The solar power industry is about to get a big boost in San Francisco. On April 19, the city’s Board of Supervisors voted unanimously to become the first major US metropolitan area requiring that new buildings install solar photovoltaic (PV) panels on their roofs.
California already mandates that new buildings with 10 floors or less designate at least 15% of their rooftop area (pdf, p8) as being ready for solar panel installation. The city of San Francisco now requires that builders actually install solar panels in these areas (at a minimum) starting in 2017. Larger buildings are exempt for now.
The Better Roofs Ordinance, introduced by supervisor Scott Wiener, is expected to add 50,000 solar panels and avert 26.3 million tons of carbon dioxide annually—equivalent to emissions from 5,000 cars driven for a year—just based on construction already in the pipeline, according to the bill’s supporters.
Only two other US cities, Lancaster and Sebastopol, both in California, have similar laws on the books. New York is considering mandatory installation of PV on some of its 4,000 municipal buildings.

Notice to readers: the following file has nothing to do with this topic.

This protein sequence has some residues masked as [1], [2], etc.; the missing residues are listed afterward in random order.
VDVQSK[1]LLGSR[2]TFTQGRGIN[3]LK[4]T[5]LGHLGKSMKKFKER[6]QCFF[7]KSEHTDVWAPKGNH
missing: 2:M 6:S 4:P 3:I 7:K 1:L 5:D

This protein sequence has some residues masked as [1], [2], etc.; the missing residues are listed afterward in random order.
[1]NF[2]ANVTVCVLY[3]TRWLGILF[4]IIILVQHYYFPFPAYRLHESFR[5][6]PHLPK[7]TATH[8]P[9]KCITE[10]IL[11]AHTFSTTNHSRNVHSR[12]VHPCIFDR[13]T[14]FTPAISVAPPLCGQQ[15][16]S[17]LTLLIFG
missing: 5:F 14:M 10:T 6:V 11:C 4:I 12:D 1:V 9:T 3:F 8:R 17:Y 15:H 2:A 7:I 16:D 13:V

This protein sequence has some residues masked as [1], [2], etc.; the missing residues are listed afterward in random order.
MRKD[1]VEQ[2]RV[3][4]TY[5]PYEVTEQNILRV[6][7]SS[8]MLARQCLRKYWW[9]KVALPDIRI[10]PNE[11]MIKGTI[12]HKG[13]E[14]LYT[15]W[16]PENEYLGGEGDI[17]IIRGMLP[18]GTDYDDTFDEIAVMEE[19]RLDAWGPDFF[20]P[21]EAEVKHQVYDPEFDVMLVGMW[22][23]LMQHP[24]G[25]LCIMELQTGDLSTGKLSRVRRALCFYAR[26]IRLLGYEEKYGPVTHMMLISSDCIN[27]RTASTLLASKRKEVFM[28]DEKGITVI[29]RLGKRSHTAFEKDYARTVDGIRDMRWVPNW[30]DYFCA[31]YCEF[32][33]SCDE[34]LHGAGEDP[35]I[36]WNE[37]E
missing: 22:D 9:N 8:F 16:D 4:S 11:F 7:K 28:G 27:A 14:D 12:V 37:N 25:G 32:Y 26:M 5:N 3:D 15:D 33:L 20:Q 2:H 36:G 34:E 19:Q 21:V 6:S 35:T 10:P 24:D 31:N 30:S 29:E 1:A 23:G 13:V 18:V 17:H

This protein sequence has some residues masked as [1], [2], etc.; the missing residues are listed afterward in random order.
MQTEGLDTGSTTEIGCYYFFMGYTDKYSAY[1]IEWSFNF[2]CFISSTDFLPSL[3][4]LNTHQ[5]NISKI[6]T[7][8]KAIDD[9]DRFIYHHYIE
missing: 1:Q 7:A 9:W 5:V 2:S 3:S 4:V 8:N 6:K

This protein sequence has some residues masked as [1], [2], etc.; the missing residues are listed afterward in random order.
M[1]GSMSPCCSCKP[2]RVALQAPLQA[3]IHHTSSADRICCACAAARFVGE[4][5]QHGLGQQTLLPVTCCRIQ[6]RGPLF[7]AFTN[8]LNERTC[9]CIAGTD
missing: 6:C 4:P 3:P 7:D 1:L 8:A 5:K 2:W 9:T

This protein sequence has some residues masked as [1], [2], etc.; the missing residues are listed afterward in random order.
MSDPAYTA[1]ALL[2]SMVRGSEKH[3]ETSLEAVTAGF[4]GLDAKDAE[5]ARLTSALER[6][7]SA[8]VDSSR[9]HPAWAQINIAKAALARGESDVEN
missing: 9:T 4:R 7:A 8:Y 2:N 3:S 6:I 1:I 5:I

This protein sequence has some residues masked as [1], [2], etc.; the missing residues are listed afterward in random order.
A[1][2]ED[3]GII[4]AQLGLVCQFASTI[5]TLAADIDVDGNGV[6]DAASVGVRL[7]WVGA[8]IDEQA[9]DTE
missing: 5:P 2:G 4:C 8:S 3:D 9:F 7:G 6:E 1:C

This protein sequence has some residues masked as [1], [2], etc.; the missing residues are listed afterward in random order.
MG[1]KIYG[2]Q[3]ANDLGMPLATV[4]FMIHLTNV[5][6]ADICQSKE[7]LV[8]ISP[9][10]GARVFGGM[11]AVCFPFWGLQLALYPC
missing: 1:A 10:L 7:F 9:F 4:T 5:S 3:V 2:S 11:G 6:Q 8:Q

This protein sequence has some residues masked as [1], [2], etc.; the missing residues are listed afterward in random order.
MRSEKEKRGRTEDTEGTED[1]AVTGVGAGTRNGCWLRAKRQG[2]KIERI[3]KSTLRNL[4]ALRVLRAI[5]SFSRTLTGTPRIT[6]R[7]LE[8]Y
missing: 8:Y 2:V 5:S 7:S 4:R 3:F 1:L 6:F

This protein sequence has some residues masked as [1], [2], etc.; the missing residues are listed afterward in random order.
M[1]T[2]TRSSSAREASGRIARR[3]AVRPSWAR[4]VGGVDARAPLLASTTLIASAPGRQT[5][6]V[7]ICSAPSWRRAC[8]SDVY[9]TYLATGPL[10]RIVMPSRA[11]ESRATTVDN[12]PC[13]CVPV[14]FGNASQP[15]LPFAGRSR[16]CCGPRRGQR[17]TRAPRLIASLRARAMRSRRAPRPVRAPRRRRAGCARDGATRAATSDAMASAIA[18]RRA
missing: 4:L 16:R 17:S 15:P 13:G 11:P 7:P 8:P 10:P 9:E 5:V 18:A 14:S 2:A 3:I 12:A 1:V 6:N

Wiener has promised follow-up legislation allowing for “living roofs” in lieu of solar panels. “Living roofs, like the one on the roof of the California Academy of Sciences in Golden Gate Park, provide insulation, reduce stormwater from entering the sewer, enhance biodiversity and habitat, sequester carbon, and capture pollution,” he said in a statement on his website.
San Francisco’s ultimate goal is to power itself with 100% renewable energy. The city has pooled residents’ and businesses’ electricity demand to purchase bulk renewable energy from solar, wind, bioenergy, geothermal, and hydroelectric sources at competitive rates. San Francisco customers are now automatically added to the CleanPowerSF program, although they can opt out.
The utilities commission estimates the average San Francisco homeowner is paying less than Pacific Gas and Electric’s standard rates for greener power, and only $6 more per month for those who request a 100% renewable mix.